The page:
[nSLUG] Please do not use Reply for new topics
draker at gmail.com
Fri Oct 9 12:30:53 ADT 2009
Thanks for both your answers. It's funny, I didn't really think about
these for email, only for usenet.
2009/10/9 Stephen Gregory <nslug at kernelpanic.ca>:
> On Fri, Oct 09, 2009 at 11:56:38AM -0300, Daniel Morrison wrote:
>> Some invention
>> that was intended to "make life easier" by allowing threads to
>> continue over subject changes, but which is instead now imposing more
>> rules on members?
> Watch it there young whipper-snapper. :-)
> This style of threading has been a standard (of sorts) since
> RFC822. It was written in 1982.
I suppose the situation must have improved since this was written, in 1999:
"most email programs do not support In-Reply-To headers"
But it still leaves me wonder why the threading software has made the
decision that these headers are more important than the subject. Is it
really more common for a conversation to change subject than for the
subject change to mark the start of a (completely unrelated) subject?
Or maybe a better question would be: shouldn't new subjects signal the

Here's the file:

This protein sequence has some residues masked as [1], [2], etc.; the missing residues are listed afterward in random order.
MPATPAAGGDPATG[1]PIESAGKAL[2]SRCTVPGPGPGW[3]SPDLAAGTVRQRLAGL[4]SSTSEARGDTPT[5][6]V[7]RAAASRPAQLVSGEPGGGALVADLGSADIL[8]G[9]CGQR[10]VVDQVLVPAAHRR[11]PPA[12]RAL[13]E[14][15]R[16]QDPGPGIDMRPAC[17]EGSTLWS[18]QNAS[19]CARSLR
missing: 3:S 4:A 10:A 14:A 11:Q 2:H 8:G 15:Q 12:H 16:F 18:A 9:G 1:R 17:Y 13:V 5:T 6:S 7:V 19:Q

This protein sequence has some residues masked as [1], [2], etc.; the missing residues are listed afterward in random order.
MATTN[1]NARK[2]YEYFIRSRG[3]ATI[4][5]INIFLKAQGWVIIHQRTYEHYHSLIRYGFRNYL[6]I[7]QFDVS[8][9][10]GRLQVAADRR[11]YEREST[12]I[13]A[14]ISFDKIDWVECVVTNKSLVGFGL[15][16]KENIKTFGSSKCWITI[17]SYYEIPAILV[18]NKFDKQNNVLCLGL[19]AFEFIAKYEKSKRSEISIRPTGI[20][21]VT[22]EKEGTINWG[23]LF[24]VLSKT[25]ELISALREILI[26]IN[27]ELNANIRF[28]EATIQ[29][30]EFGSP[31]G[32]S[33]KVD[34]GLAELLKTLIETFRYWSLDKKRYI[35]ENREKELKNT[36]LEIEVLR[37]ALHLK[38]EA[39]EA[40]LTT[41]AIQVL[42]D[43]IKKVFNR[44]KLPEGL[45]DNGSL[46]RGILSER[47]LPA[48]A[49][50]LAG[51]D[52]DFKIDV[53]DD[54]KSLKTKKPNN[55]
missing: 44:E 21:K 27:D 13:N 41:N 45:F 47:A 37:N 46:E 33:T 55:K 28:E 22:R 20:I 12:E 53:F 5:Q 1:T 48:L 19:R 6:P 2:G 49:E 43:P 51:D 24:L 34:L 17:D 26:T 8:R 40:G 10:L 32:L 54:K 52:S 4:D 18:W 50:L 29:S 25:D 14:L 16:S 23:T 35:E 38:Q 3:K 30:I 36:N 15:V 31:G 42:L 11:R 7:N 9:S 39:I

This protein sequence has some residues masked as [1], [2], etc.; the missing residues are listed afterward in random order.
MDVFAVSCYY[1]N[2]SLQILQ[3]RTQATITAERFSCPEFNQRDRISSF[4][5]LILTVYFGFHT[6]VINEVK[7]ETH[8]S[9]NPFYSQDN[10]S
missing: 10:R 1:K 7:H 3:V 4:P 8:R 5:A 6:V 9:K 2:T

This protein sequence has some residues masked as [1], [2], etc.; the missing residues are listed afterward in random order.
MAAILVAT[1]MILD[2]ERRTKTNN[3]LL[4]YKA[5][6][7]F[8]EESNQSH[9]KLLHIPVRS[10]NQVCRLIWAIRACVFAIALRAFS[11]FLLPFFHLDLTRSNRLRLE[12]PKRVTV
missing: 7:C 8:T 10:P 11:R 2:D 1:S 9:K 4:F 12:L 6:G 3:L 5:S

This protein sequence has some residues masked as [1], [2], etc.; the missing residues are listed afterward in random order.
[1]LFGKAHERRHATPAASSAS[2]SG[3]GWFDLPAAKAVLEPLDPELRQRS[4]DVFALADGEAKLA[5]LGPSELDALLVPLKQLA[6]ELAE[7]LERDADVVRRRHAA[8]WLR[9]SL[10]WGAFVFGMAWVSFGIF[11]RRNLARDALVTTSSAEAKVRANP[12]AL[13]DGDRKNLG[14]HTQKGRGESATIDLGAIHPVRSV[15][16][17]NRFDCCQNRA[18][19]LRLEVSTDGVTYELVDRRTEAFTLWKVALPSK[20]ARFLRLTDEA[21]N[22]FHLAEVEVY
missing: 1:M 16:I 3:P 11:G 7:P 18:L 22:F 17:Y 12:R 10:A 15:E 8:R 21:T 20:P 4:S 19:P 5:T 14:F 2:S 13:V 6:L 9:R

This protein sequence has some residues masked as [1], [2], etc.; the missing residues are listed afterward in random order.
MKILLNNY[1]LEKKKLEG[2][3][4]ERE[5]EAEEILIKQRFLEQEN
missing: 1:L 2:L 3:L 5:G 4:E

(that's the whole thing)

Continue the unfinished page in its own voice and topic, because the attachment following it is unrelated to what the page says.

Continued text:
start of a new "subject thread" anyway?
I am drifting into virtual territory, which does not change the
reality of our list, so I guess at this time it is important to *not*
reply to unrelated messages.
Still, while I'm dreaming away... it would be nice for email clients
to have a 'reset/purge references' button, to allow control of this
feature. I really think the computers should mold themselves to human
behaviour as much as possible, rather than the other way around. Try
telling my parent's generation that "you're doing it wrong" when as
far as they know it's been working just fine all this time...
I know, mail clients could wait until the subject line is changed,
then pop-up a message:
"You're changing the subject. Is this the start of a new, unrelated
topic? [Yes/purge threads] [No/keep threads]"
BTW I found a good summary here: http://cr.yp.to/immhf/thread.html
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